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Tennessee Technological University, popularly known as Tennessee Tech, is an accredited public university located in Cookeville, Tennesseemarker, USmarker, a city approximately seventy miles (110 km) east of Nashvillemarker. It was formerly known as Tennessee Polytechnic Institute (1915), and before that as Dixie College, the name under which it was founded as a private institution in 1909. It places special emphasis on undergraduate education in fields related to engineering and technology, although degrees in education, liberal arts, agriculture, nursing, and other fields of study can be pursued as well. Traditionally, the school has been recognized for its strong music program, in particular, the percussion, saxophone and tuba studios. Additionally, there are graduate offerings in engineering, education, business, and the liberal arts. It is operated by the Tennessee Board of Regents, and its athletic teams compete in the Ohio Valley Conference.

Tennessee Tech is ranked among the Top 8 Public Schools in the South in U.S. News & World Report's 2007 edition of "America's Best Colleges." It was also ranked among the Top Public Schools in the South in the 2002, 2003, 2005 and 2006 college guides. The Princeton Review also listed TTU as a "Best College Value" in 2006 and 2007. TTU is one of "America's 100 Best College Buys" as reported by Institutional Research & Evaluation, Inc. in 2006.

As of fall semester 2007, Tennessee Tech enrolls over 10,000 students (8,060 undergraduate and 2,261 graduate students), and its campus has 87 buildings on 235 acres (0.95 kmĀ²) centered along Dixie Avenue in north Cookeville. The average class size is twenty six students and the student to faculty ratio is 18:1. Less than one percent of all classes are taught by teaching assistants with the rest of the classes being taught by professors. The ethnic breakdown of the undergraduate student population is: 88.2% White/Caucasian, 4.1% African American, 1.5% Asian/Pacific Islander, 1.3% Hispanic, 0.3% American Indian/Alaskan Native, and 4.6% Other.

Buildings on campus

Educational or Administrative

Historical marker in front of Derryberry Hall
Bryan Fine Arts Center




Dormitories/residence halls

  • Browning Hall (Men's)
  • Cooper Hall (Coed)
  • Crawford Hall (Women's)
  • Dunn Hall (Coed)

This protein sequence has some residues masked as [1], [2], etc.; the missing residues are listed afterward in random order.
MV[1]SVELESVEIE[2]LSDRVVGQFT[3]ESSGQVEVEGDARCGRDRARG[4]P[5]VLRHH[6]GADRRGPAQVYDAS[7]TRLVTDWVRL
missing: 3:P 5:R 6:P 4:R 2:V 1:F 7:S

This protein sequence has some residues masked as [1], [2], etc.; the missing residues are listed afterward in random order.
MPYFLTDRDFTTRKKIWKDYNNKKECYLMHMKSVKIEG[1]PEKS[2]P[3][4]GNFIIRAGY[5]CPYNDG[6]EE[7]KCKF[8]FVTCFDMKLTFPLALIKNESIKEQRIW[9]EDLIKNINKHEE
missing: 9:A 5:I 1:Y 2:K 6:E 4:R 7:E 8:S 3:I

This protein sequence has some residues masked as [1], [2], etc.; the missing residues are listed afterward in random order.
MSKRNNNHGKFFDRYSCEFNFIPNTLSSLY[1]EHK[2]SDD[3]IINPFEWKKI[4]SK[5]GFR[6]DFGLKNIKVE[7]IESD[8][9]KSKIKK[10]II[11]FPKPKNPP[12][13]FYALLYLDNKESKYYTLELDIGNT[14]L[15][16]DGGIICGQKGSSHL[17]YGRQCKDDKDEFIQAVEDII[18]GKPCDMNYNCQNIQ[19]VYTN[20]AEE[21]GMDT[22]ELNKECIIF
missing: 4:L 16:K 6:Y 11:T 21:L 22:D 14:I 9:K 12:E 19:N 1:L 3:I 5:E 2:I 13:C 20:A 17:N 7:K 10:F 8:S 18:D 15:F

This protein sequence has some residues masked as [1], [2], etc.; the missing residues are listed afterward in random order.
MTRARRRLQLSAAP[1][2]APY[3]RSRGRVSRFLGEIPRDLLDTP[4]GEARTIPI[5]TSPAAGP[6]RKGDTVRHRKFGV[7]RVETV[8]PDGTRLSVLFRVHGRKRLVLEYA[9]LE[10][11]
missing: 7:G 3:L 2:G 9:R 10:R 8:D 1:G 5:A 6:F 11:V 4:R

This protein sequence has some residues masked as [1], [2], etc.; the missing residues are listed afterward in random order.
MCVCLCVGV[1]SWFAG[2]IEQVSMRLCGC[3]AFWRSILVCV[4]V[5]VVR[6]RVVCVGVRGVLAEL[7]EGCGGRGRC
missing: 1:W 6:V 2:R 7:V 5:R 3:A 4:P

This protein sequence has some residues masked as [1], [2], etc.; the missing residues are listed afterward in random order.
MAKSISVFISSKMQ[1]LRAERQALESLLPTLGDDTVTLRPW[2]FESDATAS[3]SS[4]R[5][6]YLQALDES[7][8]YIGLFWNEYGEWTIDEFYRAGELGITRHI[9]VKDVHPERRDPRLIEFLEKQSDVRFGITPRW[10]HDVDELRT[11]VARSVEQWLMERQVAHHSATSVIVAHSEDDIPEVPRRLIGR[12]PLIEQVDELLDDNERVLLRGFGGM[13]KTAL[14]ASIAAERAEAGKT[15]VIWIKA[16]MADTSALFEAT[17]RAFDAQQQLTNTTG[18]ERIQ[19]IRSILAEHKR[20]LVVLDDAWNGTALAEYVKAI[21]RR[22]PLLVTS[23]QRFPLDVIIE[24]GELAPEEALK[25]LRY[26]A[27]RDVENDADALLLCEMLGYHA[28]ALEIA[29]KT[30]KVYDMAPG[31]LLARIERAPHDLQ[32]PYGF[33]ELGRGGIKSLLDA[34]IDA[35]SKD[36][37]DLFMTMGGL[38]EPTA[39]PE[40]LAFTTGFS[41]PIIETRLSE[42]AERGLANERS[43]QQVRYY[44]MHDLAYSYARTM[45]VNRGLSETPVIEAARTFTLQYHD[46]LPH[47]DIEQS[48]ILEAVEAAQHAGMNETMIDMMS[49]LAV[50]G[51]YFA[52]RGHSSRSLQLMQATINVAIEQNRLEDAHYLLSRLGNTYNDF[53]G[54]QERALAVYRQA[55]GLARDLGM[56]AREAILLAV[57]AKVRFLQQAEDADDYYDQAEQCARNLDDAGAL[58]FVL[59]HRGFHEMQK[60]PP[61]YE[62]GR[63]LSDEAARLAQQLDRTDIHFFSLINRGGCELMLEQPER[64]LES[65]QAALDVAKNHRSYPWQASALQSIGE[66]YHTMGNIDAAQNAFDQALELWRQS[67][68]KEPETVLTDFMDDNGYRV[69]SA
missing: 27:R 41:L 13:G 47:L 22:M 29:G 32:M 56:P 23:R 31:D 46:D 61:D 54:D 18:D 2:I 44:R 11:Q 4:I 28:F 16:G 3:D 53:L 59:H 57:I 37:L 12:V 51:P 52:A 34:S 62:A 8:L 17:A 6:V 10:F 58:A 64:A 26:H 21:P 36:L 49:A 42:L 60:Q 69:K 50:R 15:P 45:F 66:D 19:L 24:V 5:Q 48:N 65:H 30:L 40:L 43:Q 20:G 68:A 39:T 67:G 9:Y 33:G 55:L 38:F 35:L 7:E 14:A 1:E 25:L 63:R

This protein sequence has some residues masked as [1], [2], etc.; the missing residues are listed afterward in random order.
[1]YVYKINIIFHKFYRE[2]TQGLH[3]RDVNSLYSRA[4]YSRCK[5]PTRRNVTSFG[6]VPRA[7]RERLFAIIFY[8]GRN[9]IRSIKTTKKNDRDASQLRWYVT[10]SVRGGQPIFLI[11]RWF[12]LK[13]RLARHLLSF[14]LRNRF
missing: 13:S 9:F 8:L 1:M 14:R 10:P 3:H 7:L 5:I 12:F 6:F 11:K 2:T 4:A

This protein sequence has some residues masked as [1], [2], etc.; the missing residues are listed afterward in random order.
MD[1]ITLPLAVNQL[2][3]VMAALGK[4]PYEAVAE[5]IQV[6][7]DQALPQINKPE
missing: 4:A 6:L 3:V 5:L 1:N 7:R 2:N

• Ellington Hall (Coed)
  • Evins Hall (Men's)
  • Jobe Hall (Business)
  • Marshall Hall (Engineering)*
  • Maddox Hall (Engineering)
  • McCord Hall (Engineering)
  • MS Cooper Hall (International students)
  • Murphy Hall (Honors)
  • New Hall (Freshmen Only)
  • Pinkerton Hall (Coed)
  • Warf Hall (Coed)
  • White Hall (Engineering)*


*Marshall and White Halls were torn down at the end of the Spring 2008 semester, with a new dorm for upperclassmen being built in their stead.

Academics

Departments

Henderson Hall, constructed in 1931 and placed on the National Register of Historic Places in 1985




Programs



Research Centers



Athletics

The Hooper-Eblen Center
Tucker Stadium and Overall Field


The Golden Eagles compete in the following sports:

Men's

  • Basketball
  • Football
  • Baseball
  • Cross Country
  • Golf
  • Tennis
  • Rifle

Women's

  • Basketball
  • Softball
  • Soccer
  • Volleyball
  • Cross Country
  • Track
  • Tennis
  • Golf


On Campus Groups

Honors Societies

The Main Quad in early February
The Main Quad in summer 2007
Prescott Hall
Volpe Library
Main Entrance




Religious Organizations



Fraternities



Sororities



Departmental clubs

Chemistry

Engineering

Points of interest



Notable faculty

  • Phillip Barham - Professor of Saxophone; Internationally recognized saxophone performer and pedagogue.
  • R. Winston Morris - Professor of Tuba; Legendary innovator in the fields of tuba performance, education, and chamber music.
  • Eric J. Willie - Professor of Percussion.


Notable alumni



Campus lore

T.J.
Farr Building


  • "Dammit the Dog": a former university president once said "dammit" to a dog in front of a crowd. He covered by saying that was the dog's name. The dog has his own tombstone, an operable fire hydrant, on TTU campus opposite Derryberry Hall.
  • T.J. Farr Building is one of the few buildings on campus not called "Hall." It is said this is because when you say "Farr Hall" in the South, people think you're referring to something other than an academic building, namely a Fire Hall.
  • The golden eagle atop Derryberry Hall was stolen by students from a hotel in Monteagle, Tennesseemarker. After being retrieved by the owner of the hotel many different times, the hotel owner later donated the statue to the university. The governor officially pardoned the students involved.
  • The "Blizzard" is a tradition which started in 1984 when students celebrated the first successful shot made by Tennessee Tech in a basketball game against MTSUmarker by throwing showers of "Tech Squares" (toilet paper) into the air. Since MTSU moved to the Sun Belt Conference, the Blizzard is now performed against Austin Peay State Universitymarker.


The Tennessee Tech Hymn

The quiet hills stand steadfast 'round walls of russet brown.On halls serene and campus green the smoky hills look downAnd steadfast may I cherish what thou hast giv'n to me.Oh Alma Mater Tennessee Tech, God prosper thee.

Deep purple stand the mountains and golden sets the sun.We proudly wear these colors fair until our goal is wonWe pledge thee faithful service, our love and loyalty.Oh Alma Mater Tennessee Tech, God prosper thee.

Words and music by Joan Derryberry.

References

  • http://www.tntech.edu/traditions.html


External links




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